Trains on our Tracks (TOOT) president Karin Kolbe has accused Don Page and other north coast politicians of lying to the public about their intentions for north coast rail in order to garner their votes.
Ms Kolbe’s comments come just 24 hours after a local newspaper’s web poll showed 69 per cent of readers supporting the return of a Casino to Murwillumbah rail service and two days after Mr Page delivered a petition to Parliament calling for the track to be turned into a bike path.
‘Why is the government ignoring the people? Why are they back-flipping on their pre-election promises?’ Ms Kolbe asked yesterday.
‘The land up here is very valuable – we strongly suspect that that’s the real reason: that the government wants to rip up the tracks and sell the stations and corridor,’ she said.
The petition of 1,400 signatures read, ‘it would be economically attractive and socially beneficial to convert the railway corridor into a world-class rail trail to create jobs, attract tourist revenue and enhance the wellbeing of communities along the 132km corridor’.
The poll on the Northern Star website did not disclose the number of voters but was broken into supporters of the existing rail link, supporters of an extended rail link to Coolangatta airport and supporters of a rail trail.
Taken together, support for the two pro-rail groups totalled 69 per cent of all voters.
But TOOT believes light rail and pushbikes can co-exist, with people using the bike track to ride to their local station.
‘Rail and bikes can work together safely in the same corridor – like in Victoria – to create a true transport system for all,’ Ms Kolbe said.
She added that she believed the terms of the recent feasibility study had been manipulated to get the outcome the government wanted.
‘The government’s so-called feasibility study last year ignored the option of light rail. It unnecessarily added in the costs associated with the XPT to make the costs higher than needed.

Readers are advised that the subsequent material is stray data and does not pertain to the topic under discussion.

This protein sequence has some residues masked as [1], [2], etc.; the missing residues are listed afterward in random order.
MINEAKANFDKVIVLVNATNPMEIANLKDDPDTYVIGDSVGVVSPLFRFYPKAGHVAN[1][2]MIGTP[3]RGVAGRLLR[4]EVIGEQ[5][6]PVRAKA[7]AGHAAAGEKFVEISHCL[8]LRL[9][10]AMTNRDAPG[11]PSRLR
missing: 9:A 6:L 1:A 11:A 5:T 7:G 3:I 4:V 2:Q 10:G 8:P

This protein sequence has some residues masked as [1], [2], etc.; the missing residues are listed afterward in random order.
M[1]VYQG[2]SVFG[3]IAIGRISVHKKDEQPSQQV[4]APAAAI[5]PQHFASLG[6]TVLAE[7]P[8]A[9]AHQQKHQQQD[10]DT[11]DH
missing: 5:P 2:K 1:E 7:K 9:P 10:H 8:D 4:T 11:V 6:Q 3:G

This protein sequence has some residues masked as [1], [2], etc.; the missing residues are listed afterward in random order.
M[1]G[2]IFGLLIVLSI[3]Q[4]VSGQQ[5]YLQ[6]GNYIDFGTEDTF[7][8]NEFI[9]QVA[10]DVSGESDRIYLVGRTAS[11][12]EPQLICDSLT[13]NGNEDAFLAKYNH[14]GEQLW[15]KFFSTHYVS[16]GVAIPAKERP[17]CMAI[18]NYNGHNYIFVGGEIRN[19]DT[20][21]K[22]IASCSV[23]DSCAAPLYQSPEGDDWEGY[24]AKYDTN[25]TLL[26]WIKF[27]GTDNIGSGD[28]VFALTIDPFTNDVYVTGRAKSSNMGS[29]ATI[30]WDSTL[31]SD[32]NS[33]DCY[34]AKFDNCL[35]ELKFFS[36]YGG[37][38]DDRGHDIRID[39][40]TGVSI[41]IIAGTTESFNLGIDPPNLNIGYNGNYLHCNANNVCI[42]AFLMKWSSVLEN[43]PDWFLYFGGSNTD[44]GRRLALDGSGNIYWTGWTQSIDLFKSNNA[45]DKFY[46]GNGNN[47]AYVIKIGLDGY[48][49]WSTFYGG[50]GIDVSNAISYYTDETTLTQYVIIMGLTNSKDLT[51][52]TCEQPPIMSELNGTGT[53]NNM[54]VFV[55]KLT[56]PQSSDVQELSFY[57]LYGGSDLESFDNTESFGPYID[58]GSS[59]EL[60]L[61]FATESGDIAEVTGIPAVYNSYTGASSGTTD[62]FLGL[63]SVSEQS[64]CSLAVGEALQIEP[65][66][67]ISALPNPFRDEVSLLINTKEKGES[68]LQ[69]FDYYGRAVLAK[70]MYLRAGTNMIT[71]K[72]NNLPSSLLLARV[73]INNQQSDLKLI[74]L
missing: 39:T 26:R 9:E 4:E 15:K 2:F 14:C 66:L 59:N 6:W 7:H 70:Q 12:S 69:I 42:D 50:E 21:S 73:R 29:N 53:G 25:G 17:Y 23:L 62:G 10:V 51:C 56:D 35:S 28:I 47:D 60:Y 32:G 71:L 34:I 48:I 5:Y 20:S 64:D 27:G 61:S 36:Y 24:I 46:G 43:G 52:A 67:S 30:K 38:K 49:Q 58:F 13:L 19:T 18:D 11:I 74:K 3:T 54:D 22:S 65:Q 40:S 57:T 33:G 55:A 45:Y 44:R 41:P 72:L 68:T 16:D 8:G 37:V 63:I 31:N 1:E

‘The report didn’t include tourists in the passenger numbers, [it] totally ignored all environmental issues [and] deliberately inflated the costs and ignored any benefits to justify a policy backflip.’
And she reminded voters that all the region’s National Party state MPs – Don Page, Geoff Provest, Thomas George and [then member for Clarence] Steve Cansdell – had been vocal supporters of the rail link in opposition, only to backflip once in government.
Mr Page is quoted by Hansard as saying in 2006, ‘it is essential that we… put trains back on this track. If people want this, they must support The Nationals and the Liberal Party at the next election.’
As recently as 2011, Mr Provest told Parliament, ‘members would be aware that my colleagues and I have campaigned for many years to reinstate that rail line’.
Not to be outdone, Thomas George said in 2009, ‘the government could provide stimulus to the north coast by reinstating that rail service’.
‘It would not only support the region’s transport industry but also support tourism and industry along the line,’ Hansard quoted him as saying.
TOOT is now calling on the NSW government ‘to show vision and leadership in creating real transport options. And to honour their commitments to rail transport in this region,’ Ms Kolbe said.